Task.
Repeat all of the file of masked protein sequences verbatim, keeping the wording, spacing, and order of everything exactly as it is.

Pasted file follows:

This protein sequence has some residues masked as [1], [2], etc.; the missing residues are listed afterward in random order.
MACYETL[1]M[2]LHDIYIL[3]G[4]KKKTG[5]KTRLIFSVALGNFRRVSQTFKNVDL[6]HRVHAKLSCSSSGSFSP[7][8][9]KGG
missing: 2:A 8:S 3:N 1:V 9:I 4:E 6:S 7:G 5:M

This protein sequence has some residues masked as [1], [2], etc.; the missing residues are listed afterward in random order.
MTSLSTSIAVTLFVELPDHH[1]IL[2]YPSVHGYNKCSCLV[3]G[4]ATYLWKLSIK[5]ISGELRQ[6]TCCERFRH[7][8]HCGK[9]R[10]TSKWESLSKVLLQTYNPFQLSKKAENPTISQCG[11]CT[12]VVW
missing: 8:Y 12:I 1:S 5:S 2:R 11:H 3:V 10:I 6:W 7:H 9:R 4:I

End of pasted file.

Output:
This protein sequence has some residues masked as [1], [2], etc.; the missing residues are listed afterward in random order.
MACYETL[1]M[2]LHDIYIL[3]G[4]KKKTG[5]KTRLIFSVALGNFRRVSQTFKNVDL[6]HRVHAKLSCSSSGSFSP[7][8][9]KGG
missing: 2:A 8:S 3:N 1:V 9:I 4:E 6:S 7:G 5:M

This protein sequence has some residues masked as [1], [2], etc.; the missing residues are listed afterward in random order.
MTSLSTSIAVTLFVELPDHH[1]IL[2]YPSVHGYNKCSCLV[3]G[4]ATYLWKLSIK[5]ISGELRQ[6]TCCERFRH[7][8]HCGK[9]R[10]TSKWESLSKVLLQTYNPFQLSKKAENPTISQCG[11]CT[12]VVW
missing: 8:Y 12:I 1:S 5:S 2:R 11:H 3:V 10:I 6:W 7:H 9:R 4:I